Monday, December 20, 2004

Our Forefathers Would be Puzzled

Last week a woman in Toronto killed her child and then herself. This was not the first time such a horrible tragedy has made the news. A few years ago a woman (a doctor no less) took her baby and jumped in front of the subway train. Of course, these are exceptional occurences and the women involved were obviously mentally disturbed and in need of serious help. But what about the rest of us parents? We all suffer from some kind of stress related problems. Don't we need help too?

Apparently we do. Big time. In fact, I think we're in big trouble.

Have you noticed that every time these rare parental murders happen in our society, journalists and talking heads are all over the media waxing philosophically on how tough it is to be a parent and how understandable it is that many people are unable to cope with the huge and unmanageable job of caring for one or two children. Therapists and psychologists fill our TV screens and newspapers. Teary eyed victims mesmerize us with their sad stories of depression, despondency and emotional breakdown. We watch them and cry with them. We understand. Really we do. Because we are just like them.

It’s pretty sad, really. But it wasn’t always this way. Once upon a time we could actually control our emotions. Of course, back then, we didn’t think of ourselves as the centre of the universe, like we do today. We were able to put our self-centered, self-absorbed, introspection aside, get on with our lives and take care of our families. Imagine. How on earth did we cope? It's almost as if these proud, strong people in our history were a completely different species from us.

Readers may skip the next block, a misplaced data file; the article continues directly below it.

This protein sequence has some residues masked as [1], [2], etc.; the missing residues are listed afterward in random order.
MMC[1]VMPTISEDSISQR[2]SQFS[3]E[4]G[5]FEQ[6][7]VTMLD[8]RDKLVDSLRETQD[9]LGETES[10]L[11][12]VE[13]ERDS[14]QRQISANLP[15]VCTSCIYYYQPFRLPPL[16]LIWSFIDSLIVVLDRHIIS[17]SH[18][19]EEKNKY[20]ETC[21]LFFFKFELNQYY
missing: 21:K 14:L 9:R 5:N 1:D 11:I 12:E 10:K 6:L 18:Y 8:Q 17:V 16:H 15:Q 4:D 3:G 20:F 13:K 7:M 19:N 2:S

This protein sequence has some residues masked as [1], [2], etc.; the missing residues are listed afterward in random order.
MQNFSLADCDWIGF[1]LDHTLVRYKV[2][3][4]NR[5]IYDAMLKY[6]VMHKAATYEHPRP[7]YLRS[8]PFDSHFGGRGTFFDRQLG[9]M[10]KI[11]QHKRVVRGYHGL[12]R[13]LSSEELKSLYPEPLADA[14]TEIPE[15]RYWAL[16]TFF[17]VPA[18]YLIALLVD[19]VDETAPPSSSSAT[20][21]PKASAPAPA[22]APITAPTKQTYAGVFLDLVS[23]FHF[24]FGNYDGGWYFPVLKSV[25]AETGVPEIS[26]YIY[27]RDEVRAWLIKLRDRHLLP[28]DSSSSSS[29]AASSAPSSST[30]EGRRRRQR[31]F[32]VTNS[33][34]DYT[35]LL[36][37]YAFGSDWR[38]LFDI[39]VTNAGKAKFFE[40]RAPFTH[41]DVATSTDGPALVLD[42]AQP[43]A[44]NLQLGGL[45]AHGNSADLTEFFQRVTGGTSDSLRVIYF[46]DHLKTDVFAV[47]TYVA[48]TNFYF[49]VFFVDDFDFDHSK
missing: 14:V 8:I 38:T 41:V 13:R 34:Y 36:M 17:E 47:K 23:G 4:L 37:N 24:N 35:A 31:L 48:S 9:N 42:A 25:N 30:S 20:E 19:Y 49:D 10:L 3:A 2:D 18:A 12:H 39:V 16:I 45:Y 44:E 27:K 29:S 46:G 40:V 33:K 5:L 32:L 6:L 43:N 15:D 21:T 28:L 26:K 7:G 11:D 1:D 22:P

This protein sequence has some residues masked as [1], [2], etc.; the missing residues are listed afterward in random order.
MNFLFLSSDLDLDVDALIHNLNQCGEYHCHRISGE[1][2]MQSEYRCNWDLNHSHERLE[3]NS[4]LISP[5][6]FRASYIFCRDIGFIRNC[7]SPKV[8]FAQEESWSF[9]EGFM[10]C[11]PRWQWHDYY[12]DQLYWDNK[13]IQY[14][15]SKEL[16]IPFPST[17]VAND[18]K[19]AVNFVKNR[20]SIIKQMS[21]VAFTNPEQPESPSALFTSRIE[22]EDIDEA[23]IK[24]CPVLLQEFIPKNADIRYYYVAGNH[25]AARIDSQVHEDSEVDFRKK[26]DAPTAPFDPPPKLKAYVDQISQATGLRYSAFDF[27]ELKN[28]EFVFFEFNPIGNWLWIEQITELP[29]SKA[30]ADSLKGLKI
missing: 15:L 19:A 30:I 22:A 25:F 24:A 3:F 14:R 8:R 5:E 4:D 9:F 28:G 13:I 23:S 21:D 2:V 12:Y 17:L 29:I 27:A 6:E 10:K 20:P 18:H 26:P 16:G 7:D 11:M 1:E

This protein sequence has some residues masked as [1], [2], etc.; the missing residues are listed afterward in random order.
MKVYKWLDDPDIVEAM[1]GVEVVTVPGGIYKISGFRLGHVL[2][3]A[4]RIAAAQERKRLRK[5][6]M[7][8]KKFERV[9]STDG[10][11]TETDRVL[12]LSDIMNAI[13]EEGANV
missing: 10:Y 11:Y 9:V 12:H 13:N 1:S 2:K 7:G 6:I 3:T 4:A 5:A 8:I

When I was growing up in the sixties in Sydney Mines, Cape Breton, my town was full of large families. My next-door-neighbor had twelve children. (Honest to God.) One of my friends had four brothers and three sisters. Another had six siblings. My grandmother’s sister, who lived just up the road, had nine kids. For a couple to have a mere two children was relatively rare.

And guess what? None of these mothers (or fathers) went on a killing spree. And none of them, to my knowledge, came down with crippling depression. Maybe they got depressed – most of us do from time to time – but they pressed on with the business of working, living and taking care of their families. That’s what people did. No heroics. No exceptional feats of courage. Just ordinary people living ordinary lives. They struggled sometimes, but that’s the nature of life isn’t it? Back then people still had the basic understanding that life wasn’t supposed to be easy. They measured their lives in terms of their day to day existence, not in terms of how many DVD players they had. And yet, they were like us in one major way - they spent every waking hour working and taking care of the home and kids. How could it be then that, unlike us, they had so much less time to wallow in self pity?

Our swift descent, as parents, into emotional vulnerability and defenselessness should really be of concern to us. Procreation and parenting are things we must do to preserve our species, our culture and our way of life. They are the very reason we are here today. And yet we seem to be so much less capable of dealing with the stresses and difficulties that come with these simple and natural functions than the generations that came before.